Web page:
A Blood Test May Help Identify Those at Risk for Diabetic Retinopathy

A biomarker used in kidney disease screening has potential to identify people with sight-threatening diabetic retinopathy.

Retinal imaging is the standard screening method for diabetic retinopathy. But a blood-based biomarker, cystatin C, has the potential to identify those patients in need of further screening of sight-threatening diabetic retinopathy, according to a recent study published in May 2022 JAMA Ophthalmology.

Investigators, led by Sarega Gurudas, M.Sc., and Karen Frudd, Ph.D., both at the Institute of Ophthalmology, University College London, noted that retinal imagining may not always be feasible in low- and middle-income countries. In such low-resource settings, testing for cystatin C could be used to triage patients for retinal imagining.

Cystatin C is a protein mainly used as a biomarker of kidney function. Investigators found that, of the 13 markers they tested for, cystatin C, when added to age, duration of diabetes, race and ethnicity, and HbA1c, was a useful test to determine those at risk for diabetic retinopathy.

This study was conducted in the United Kingdom and India from October 2018 to December 2021 to evaluate previously verified circulating biomarkers for sight-threatening diabetic retinopathy in adults 40 years and older with type 2 diabetes. A total of 538 participants were recruited, including 264 in India and 274 in the United Kingdom.

This cross-sectional study evaluated previously verified circulating biomarkers in clinical practice. Many of the chosen markers did not perform as well as previously reported. But investigators’ research suggests possible use of circulating cystatin C as a triage test.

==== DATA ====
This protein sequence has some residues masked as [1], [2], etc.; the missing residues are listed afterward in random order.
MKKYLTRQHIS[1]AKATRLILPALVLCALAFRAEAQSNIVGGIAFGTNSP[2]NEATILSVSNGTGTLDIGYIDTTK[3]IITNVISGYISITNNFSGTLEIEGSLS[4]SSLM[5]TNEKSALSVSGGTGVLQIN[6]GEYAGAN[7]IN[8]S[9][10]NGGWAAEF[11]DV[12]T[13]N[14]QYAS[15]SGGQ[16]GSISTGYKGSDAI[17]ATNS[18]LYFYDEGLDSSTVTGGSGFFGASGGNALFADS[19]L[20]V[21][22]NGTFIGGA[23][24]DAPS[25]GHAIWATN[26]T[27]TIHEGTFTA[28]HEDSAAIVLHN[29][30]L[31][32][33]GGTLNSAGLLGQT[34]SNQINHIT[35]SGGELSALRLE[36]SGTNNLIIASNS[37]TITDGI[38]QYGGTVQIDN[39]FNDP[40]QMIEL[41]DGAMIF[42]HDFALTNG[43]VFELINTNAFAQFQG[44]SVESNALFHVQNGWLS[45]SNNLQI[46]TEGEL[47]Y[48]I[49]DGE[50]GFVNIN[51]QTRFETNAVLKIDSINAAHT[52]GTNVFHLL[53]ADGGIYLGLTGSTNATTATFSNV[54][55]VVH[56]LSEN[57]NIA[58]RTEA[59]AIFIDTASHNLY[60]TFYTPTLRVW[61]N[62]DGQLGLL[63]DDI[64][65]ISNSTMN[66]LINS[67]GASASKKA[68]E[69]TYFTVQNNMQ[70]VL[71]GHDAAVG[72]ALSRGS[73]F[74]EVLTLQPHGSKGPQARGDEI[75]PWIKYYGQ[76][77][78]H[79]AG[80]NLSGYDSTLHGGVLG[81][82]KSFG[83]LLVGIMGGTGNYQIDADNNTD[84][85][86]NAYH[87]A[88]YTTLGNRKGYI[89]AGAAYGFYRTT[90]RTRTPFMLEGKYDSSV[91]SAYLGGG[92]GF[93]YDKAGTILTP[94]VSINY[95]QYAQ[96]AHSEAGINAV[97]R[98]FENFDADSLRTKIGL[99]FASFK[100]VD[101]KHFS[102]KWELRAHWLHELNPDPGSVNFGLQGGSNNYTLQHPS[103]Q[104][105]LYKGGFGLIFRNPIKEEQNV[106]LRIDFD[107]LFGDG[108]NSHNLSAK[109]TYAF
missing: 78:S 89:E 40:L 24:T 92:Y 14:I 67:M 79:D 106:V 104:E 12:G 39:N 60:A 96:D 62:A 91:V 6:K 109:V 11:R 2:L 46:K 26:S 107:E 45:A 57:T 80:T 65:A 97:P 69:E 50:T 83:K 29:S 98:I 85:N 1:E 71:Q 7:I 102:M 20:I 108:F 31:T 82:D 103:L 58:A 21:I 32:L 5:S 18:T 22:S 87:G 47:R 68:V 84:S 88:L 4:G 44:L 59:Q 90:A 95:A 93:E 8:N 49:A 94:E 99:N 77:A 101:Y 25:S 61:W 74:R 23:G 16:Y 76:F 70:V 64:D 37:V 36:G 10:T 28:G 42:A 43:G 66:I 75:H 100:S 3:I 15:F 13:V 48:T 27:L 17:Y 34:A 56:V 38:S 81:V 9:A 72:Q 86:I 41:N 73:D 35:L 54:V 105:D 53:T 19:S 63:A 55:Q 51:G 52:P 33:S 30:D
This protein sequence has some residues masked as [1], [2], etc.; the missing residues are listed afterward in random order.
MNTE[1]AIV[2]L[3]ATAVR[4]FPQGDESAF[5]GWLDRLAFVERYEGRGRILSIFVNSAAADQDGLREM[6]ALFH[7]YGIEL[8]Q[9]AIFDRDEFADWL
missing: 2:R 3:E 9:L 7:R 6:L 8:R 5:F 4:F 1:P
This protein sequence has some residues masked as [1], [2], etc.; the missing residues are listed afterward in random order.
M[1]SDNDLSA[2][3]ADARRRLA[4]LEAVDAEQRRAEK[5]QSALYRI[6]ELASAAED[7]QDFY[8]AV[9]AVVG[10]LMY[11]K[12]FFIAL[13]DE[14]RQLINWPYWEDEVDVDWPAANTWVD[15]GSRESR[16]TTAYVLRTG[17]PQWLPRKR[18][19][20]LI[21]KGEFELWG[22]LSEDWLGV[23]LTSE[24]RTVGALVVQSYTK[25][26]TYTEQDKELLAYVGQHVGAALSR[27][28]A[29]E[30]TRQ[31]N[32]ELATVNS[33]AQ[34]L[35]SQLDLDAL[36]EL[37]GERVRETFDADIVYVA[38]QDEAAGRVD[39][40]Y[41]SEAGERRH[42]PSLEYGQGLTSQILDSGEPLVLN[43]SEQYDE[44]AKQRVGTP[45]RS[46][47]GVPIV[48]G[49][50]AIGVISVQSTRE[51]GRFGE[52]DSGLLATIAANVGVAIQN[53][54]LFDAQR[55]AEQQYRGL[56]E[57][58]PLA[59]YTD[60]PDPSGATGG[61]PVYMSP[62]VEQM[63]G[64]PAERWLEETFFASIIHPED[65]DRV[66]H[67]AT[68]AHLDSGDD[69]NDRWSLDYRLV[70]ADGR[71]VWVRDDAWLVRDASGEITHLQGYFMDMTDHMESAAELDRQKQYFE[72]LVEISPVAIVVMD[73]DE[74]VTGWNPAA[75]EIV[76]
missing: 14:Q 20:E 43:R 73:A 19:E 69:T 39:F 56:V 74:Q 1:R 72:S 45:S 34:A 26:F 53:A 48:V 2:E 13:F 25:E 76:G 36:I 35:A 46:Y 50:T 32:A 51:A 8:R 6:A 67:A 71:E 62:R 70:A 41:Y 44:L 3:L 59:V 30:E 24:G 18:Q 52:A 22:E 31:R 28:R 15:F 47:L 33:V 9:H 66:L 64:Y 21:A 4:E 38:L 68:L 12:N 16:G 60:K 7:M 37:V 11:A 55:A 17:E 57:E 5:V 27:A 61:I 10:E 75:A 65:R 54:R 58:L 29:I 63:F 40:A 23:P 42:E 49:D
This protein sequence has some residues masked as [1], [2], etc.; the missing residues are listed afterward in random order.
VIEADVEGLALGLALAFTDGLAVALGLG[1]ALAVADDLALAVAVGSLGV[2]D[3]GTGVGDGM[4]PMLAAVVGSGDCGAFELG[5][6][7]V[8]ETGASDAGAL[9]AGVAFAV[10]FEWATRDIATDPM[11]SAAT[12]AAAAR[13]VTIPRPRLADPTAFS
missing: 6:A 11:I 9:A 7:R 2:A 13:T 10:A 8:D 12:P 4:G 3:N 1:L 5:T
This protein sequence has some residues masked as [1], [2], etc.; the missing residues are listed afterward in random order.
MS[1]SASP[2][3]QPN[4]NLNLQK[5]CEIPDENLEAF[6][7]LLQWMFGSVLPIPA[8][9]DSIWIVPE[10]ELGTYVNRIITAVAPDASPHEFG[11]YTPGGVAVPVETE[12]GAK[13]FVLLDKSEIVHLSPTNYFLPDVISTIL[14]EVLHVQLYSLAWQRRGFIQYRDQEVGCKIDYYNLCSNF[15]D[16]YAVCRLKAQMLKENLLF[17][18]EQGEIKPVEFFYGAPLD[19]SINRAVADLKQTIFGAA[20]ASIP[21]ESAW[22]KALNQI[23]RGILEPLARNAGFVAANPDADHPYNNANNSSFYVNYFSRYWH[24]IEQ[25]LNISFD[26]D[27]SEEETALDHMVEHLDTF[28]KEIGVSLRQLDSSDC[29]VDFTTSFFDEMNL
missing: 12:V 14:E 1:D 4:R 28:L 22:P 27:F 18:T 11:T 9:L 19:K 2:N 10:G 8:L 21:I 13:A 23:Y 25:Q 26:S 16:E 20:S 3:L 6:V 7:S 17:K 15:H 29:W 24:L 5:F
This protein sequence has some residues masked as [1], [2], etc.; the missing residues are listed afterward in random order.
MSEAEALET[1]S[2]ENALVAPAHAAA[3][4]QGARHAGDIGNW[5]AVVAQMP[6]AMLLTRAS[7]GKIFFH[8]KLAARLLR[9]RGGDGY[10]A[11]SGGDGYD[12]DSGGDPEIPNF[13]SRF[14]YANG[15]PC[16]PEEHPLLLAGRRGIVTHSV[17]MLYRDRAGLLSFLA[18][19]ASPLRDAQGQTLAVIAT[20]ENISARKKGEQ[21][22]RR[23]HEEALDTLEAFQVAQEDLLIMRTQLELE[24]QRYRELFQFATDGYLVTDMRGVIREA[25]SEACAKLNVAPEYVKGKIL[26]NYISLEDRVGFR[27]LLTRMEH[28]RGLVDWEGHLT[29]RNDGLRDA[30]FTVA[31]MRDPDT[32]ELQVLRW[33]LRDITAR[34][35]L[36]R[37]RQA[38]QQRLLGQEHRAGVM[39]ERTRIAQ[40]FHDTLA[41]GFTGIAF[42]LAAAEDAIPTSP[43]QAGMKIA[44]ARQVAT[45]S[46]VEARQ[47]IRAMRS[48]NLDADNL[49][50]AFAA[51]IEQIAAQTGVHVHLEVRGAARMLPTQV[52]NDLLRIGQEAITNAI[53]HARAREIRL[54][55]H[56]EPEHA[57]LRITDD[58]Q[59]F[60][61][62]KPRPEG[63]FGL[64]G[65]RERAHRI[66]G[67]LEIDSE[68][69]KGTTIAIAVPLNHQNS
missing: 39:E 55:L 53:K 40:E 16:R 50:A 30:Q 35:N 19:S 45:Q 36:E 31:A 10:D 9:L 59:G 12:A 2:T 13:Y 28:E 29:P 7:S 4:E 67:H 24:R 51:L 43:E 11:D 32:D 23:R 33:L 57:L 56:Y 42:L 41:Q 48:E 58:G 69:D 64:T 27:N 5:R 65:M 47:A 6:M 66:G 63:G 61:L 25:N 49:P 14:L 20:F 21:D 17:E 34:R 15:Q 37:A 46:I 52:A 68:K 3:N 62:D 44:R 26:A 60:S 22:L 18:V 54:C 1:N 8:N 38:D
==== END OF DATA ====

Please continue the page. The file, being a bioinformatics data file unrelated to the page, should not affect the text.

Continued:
“A point-of-care cystatin C biosensor is feasible to produce, will not require skilled workers to perform, and may be accessible as a web-based application for self-monitoring by patients,” investigators wrote. “In contrast to many other published studies, which often use mass spectrometry of plasma, we opted for ELISA analyses of serum to remain close to what is routinely available in a healthcare setting. Data for cystatin C, used in our final model, did reflect that seen in the literature.”

Investigators did note a few limitations. They were unable to pool the samples from United Kingdom and India because of the differences in the distribution of some biomarkers. More studies, they said are required to understand intercountry variations in the profiles of these biomarkers.

Additionally, they said their strategy, using samples in stored and freeze-thawed serum, would need to be validated against community screening setting using finger-prick blood test. And while low-cost point-of-care HbA1c kits are already available for community screening, they noted that cystatin C point-of-care kits would be needed before use in a healthcare or community-screening setting.